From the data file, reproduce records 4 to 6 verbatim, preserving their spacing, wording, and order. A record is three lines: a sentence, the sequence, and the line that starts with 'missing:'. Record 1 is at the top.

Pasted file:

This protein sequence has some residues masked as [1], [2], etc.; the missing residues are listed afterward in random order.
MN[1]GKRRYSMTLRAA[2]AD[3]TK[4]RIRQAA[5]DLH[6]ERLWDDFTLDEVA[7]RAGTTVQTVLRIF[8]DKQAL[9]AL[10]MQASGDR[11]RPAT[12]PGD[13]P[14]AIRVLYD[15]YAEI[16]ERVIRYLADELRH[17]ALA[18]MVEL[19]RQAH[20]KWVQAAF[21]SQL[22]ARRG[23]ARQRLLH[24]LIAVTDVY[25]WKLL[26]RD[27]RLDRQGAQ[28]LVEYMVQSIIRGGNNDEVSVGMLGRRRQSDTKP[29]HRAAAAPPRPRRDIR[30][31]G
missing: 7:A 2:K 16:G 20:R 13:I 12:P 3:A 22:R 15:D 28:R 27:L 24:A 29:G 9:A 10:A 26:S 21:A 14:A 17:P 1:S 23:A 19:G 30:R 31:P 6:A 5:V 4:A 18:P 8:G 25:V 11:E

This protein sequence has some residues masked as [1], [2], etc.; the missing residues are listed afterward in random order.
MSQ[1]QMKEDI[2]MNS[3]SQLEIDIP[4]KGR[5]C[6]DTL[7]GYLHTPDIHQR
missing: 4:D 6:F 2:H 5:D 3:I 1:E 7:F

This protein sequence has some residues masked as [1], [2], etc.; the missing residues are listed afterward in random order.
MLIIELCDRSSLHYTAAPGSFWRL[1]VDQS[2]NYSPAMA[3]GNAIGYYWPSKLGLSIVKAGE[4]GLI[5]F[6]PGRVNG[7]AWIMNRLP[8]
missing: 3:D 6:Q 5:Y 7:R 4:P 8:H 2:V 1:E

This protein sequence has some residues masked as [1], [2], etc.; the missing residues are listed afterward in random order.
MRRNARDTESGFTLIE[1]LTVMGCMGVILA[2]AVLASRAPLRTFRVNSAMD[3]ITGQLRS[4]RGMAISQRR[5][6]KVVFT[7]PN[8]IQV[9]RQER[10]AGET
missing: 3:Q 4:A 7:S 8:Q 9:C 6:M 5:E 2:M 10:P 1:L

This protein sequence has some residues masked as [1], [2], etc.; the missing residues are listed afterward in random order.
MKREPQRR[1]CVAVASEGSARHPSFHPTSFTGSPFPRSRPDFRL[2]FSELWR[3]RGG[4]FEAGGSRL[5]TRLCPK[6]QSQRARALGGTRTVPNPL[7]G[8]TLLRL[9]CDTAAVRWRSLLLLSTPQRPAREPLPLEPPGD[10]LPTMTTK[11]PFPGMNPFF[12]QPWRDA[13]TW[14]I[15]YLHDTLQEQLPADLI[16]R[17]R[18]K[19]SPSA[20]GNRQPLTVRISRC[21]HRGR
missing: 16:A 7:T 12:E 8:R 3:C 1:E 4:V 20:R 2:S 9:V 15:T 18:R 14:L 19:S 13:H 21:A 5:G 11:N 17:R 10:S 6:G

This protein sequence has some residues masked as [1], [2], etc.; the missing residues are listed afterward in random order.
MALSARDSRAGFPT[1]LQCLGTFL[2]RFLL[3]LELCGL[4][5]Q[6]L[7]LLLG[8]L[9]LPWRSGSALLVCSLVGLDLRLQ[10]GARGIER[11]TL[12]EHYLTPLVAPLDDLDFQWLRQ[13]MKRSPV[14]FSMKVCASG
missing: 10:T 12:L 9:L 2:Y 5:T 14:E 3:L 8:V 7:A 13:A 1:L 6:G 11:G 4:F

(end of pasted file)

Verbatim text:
This protein sequence has some residues masked as [1], [2], etc.; the missing residues are listed afterward in random order.
MRRNARDTESGFTLIE[1]LTVMGCMGVILA[2]AVLASRAPLRTFRVNSAMD[3]ITGQLRS[4]RGMAISQRR[5][6]KVVFT[7]PN[8]IQV[9]RQER[10]AGET
missing: 3:Q 4:A 7:S 8:Q 9:C 6:M 5:E 2:M 10:P 1:L

This protein sequence has some residues masked as [1], [2], etc.; the missing residues are listed afterward in random order.
MKREPQRR[1]CVAVASEGSARHPSFHPTSFTGSPFPRSRPDFRL[2]FSELWR[3]RGG[4]FEAGGSRL[5]TRLCPK[6]QSQRARALGGTRTVPNPL[7]G[8]TLLRL[9]CDTAAVRWRSLLLLSTPQRPAREPLPLEPPGD[10]LPTMTTK[11]PFPGMNPFF[12]QPWRDA[13]TW[14]I[15]YLHDTLQEQLPADLI[16]R[17]R[18]K[19]SPSA[20]GNRQPLTVRISRC[21]HRGR
missing: 16:A 7:T 12:E 8:R 3:C 1:E 4:V 20:R 2:S 9:V 15:T 18:R 14:L 19:S 13:H 21:A 5:G 11:N 17:R 10:S 6:G

This protein sequence has some residues masked as [1], [2], etc.; the missing residues are listed afterward in random order.
MALSARDSRAGFPT[1]LQCLGTFL[2]RFLL[3]LELCGL[4][5]Q[6]L[7]LLLG[8]L[9]LPWRSGSALLVCSLVGLDLRLQ[10]GARGIER[11]TL[12]EHYLTPLVAPLDDLDFQWLRQ[13]MKRSPV[14]FSMKVCASG
missing: 10:T 12:L 9:L 2:Y 5:T 14:E 3:L 8:V 7:A 13:A 1:L 6:G 11:G 4:F